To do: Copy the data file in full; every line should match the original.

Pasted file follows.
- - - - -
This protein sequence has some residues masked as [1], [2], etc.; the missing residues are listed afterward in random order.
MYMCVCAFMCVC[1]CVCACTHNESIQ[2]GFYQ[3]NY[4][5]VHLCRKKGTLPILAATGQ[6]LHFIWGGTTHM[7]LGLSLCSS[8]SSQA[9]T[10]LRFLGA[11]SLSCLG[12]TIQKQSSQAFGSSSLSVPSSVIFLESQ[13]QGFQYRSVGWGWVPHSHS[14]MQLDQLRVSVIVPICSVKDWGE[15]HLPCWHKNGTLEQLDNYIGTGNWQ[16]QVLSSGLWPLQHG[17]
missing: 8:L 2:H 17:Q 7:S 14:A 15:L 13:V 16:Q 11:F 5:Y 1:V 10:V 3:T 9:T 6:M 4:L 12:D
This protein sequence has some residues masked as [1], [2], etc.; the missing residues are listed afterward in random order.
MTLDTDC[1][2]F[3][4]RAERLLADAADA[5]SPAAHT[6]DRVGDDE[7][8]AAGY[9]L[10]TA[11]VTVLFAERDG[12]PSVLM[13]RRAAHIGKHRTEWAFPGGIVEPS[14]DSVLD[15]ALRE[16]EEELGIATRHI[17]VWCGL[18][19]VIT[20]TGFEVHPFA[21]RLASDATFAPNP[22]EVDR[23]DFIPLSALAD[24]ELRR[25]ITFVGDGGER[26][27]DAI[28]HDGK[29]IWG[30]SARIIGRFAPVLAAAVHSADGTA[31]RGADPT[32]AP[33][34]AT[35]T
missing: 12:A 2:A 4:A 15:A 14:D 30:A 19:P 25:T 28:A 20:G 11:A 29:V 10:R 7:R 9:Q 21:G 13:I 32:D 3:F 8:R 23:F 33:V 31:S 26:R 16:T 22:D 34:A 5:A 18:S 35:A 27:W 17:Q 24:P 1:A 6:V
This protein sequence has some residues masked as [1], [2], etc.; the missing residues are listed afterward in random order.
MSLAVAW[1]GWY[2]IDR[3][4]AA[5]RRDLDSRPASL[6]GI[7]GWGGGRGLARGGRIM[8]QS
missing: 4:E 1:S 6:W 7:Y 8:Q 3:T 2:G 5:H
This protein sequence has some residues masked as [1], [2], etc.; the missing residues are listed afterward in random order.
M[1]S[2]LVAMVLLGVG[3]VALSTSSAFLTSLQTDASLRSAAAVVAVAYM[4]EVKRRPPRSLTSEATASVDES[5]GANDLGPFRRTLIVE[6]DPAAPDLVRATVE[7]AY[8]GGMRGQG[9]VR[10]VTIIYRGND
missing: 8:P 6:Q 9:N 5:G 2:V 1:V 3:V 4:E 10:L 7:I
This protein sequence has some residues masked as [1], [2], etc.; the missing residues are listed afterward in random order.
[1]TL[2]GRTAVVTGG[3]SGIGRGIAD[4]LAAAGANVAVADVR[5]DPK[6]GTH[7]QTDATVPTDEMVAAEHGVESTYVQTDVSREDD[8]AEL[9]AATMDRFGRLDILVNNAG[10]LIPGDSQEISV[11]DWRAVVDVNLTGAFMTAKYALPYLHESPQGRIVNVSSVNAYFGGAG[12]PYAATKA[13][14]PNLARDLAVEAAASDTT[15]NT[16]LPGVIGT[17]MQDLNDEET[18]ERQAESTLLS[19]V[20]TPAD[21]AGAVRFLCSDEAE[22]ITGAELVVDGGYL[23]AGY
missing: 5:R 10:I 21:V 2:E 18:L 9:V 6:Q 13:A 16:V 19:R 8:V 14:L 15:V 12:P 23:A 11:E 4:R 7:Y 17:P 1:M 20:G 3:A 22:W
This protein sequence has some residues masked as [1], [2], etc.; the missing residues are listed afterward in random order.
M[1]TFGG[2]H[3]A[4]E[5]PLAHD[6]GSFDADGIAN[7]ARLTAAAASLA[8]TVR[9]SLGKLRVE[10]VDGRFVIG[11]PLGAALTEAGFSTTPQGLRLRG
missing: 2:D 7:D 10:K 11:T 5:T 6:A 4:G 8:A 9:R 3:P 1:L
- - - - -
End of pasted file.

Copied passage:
This protein sequence has some residues masked as [1], [2], etc.; the missing residues are listed afterward in random order.
MYMCVCAFMCVC[1]CVCACTHNESIQ[2]GFYQ[3]NY[4][5]VHLCRKKGTLPILAATGQ[6]LHFIWGGTTHM[7]LGLSLCSS[8]SSQA[9]T[10]LRFLGA[11]SLSCLG[12]TIQKQSSQAFGSSSLSVPSSVIFLESQ[13]QGFQYRSVGWGWVPHSHS[14]MQLDQLRVSVIVPICSVKDWGE[15]HLPCWHKNGTLEQLDNYIGTGNWQ[16]QVLSSGLWPLQHG[17]
missing: 8:L 2:H 17:Q 7:S 14:A 15:L 13:V 16:Q 11:F 5:Y 1:V 10:V 3:T 9:T 6:M 4:L 12:D
This protein sequence has some residues masked as [1], [2], etc.; the missing residues are listed afterward in random order.
MTLDTDC[1][2]F[3][4]RAERLLADAADA[5]SPAAHT[6]DRVGDDE[7][8]AAGY[9]L[10]TA[11]VTVLFAERDG[12]PSVLM[13]RRAAHIGKHRTEWAFPGGIVEPS[14]DSVLD[15]ALRE[16]EEELGIATRHI[17]VWCGL[18][19]VIT[20]TGFEVHPFA[21]RLASDATFAPNP[22]EVDR[23]DFIPLSALAD[24]ELRR[25]ITFVGDGGER[26][27]DAI[28]HDGK[29]IWG[30]SARIIGRFAPVLAAAVHSADGTA[31]RGADPT[32]AP[33][34]AT[35]T
missing: 12:A 2:A 4:A 15:A 14:D 30:A 19:P 25:T 28:A 20:G 11:A 29:V 10:R 7:R 9:Q 21:G 13:I 32:D 3:F 8:R 23:F 33:V 31:S 26:R 16:T 22:D 34:A 5:A 18:S 35:A 27:W 17:Q 24:P 1:A 6:V
This protein sequence has some residues masked as [1], [2], etc.; the missing residues are listed afterward in random order.
MSLAVAW[1]GWY[2]IDR[3][4]AA[5]RRDLDSRPASL[6]GI[7]GWGGGRGLARGGRIM[8]QS
missing: 4:E 1:S 6:W 7:Y 8:Q 3:T 2:G 5:H
This protein sequence has some residues masked as [1], [2], etc.; the missing residues are listed afterward in random order.
M[1]S[2]LVAMVLLGVG[3]VALSTSSAFLTSLQTDASLRSAAAVVAVAYM[4]EVKRRPPRSLTSEATASVDES[5]GANDLGPFRRTLIVE[6]DPAAPDLVRATVE[7]AY[8]GGMRGQG[9]VR[10]VTIIYRGND
missing: 8:P 6:Q 9:N 5:G 2:V 1:V 3:V 4:E 10:L 7:I
This protein sequence has some residues masked as [1], [2], etc.; the missing residues are listed afterward in random order.
[1]TL[2]GRTAVVTGG[3]SGIGRGIAD[4]LAAAGANVAVADVR[5]DPK[6]GTH[7]QTDATVPTDEMVAAEHGVESTYVQTDVSREDD[8]AEL[9]AATMDRFGRLDILVNNAG[10]LIPGDSQEISV[11]DWRAVVDVNLTGAFMTAKYALPYLHESPQGRIVNVSSVNAYFGGAG[12]PYAATKA[13][14]PNLARDLAVEAAASDTT[15]NT[16]LPGVIGT[17]MQDLNDEET[18]ERQAESTLLS[19]V[20]TPAD[21]AGAVRFLCSDEAE[22]ITGAELVVDGGYL[23]AGY
missing: 5:R 10:I 21:V 2:E 18:L 9:V 6:Q 13:A 16:V 19:R 8:V 14:L 15:V 12:P 23:A 11:E 4:R 7:Y 17:P 1:M 20:G 3:A 22:W
This protein sequence has some residues masked as [1], [2], etc.; the missing residues are listed afterward in random order.
M[1]TFGG[2]H[3]A[4]E[5]PLAHD[6]GSFDADGIAN[7]ARLTAAAASLA[8]TVR[9]SLGKLRVE[10]VDGRFVIG[11]PLGAALTEAGFSTTPQGLRLRG
missing: 2:D 7:D 10:K 11:T 5:T 6:A 4:G 8:A 9:R 3:P 1:L